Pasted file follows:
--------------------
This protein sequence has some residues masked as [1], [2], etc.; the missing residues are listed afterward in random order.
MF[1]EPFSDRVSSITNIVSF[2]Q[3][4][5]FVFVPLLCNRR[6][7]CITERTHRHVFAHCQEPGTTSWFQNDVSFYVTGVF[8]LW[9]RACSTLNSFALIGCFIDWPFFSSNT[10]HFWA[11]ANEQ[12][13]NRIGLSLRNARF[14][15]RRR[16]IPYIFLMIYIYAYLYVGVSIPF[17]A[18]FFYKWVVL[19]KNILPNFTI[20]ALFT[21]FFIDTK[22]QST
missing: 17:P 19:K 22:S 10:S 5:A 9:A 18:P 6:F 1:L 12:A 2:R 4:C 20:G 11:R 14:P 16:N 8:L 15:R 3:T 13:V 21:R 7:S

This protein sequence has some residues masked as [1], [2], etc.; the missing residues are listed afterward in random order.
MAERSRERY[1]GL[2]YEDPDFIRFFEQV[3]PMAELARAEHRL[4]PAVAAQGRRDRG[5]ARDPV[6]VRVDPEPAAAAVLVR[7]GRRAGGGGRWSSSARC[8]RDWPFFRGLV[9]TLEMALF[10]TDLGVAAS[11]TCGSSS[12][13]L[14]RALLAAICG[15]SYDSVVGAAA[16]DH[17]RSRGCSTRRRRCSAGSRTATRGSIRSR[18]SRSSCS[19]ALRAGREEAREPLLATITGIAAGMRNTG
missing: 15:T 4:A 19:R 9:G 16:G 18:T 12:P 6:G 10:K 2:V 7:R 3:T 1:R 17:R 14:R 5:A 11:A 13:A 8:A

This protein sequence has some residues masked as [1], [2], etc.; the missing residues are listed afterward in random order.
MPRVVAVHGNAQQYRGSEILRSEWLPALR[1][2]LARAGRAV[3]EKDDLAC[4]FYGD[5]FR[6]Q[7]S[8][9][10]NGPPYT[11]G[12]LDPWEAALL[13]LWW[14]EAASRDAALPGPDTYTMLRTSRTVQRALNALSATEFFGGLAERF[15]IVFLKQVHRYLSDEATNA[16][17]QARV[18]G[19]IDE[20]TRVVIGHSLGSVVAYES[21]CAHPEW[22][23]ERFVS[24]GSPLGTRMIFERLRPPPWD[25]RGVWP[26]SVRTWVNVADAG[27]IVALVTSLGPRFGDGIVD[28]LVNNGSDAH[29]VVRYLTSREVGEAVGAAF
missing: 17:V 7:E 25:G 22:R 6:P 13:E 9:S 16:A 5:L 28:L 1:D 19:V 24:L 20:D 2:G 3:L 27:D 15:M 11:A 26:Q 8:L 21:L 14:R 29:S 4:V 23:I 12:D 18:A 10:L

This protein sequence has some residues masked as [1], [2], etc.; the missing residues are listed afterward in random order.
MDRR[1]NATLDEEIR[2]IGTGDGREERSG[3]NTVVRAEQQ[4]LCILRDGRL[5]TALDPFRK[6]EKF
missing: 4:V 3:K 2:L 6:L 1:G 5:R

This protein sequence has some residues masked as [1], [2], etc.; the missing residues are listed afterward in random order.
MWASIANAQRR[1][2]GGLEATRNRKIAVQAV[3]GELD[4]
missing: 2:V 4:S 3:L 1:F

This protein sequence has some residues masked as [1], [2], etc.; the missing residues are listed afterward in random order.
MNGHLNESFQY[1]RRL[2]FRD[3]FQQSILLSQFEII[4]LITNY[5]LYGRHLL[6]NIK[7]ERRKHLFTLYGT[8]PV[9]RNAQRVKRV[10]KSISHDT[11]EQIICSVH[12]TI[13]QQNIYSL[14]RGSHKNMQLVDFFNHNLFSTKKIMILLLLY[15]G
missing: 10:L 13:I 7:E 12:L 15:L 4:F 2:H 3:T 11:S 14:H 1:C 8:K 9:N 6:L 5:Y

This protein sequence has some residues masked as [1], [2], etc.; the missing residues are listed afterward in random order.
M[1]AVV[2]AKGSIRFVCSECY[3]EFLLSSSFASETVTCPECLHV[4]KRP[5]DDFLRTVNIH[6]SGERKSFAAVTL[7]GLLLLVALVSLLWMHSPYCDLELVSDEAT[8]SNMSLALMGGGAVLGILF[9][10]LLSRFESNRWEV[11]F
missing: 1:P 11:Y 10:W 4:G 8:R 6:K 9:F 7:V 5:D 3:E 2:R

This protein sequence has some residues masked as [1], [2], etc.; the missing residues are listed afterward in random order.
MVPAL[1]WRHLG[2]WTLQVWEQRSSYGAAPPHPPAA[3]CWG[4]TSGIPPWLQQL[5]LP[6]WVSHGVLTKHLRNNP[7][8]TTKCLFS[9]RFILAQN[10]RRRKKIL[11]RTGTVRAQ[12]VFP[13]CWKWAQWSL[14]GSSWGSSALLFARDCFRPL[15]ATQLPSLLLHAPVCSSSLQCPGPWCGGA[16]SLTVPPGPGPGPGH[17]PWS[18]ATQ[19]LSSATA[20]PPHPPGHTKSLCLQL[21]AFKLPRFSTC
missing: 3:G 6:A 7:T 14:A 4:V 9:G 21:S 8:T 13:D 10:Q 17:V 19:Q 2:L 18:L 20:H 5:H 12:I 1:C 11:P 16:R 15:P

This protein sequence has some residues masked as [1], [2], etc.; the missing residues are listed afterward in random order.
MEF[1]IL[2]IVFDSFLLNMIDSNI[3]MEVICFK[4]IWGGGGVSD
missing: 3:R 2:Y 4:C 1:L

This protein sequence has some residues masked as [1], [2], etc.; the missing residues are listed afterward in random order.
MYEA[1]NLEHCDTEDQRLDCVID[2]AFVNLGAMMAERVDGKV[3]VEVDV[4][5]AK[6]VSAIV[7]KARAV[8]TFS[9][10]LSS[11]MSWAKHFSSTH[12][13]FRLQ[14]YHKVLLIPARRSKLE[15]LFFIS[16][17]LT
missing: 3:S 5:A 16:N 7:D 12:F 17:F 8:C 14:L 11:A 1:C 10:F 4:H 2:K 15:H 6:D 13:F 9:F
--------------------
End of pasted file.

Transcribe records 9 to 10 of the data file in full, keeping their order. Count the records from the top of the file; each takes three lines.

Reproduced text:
This protein sequence has some residues masked as [1], [2], etc.; the missing residues are listed afterward in random order.
MEF[1]IL[2]IVFDSFLLNMIDSNI[3]MEVICFK[4]IWGGGGVSD
missing: 3:R 2:Y 4:C 1:L

This protein sequence has some residues masked as [1], [2], etc.; the missing residues are listed afterward in random order.
MYEA[1]NLEHCDTEDQRLDCVID[2]AFVNLGAMMAERVDGKV[3]VEVDV[4][5]AK[6]VSAIV[7]KARAV[8]TFS[9][10]LSS[11]MSWAKHFSSTH[12][13]FRLQ[14]YHKVLLIPARRSKLE[15]LFFIS[16][17]LT
missing: 3:S 5:A 16:N 7:D 12:F 17:F 8:C 14:L 11:A 1:C 10:F 4:H 2:K 15:H 6:D 13:F 9:F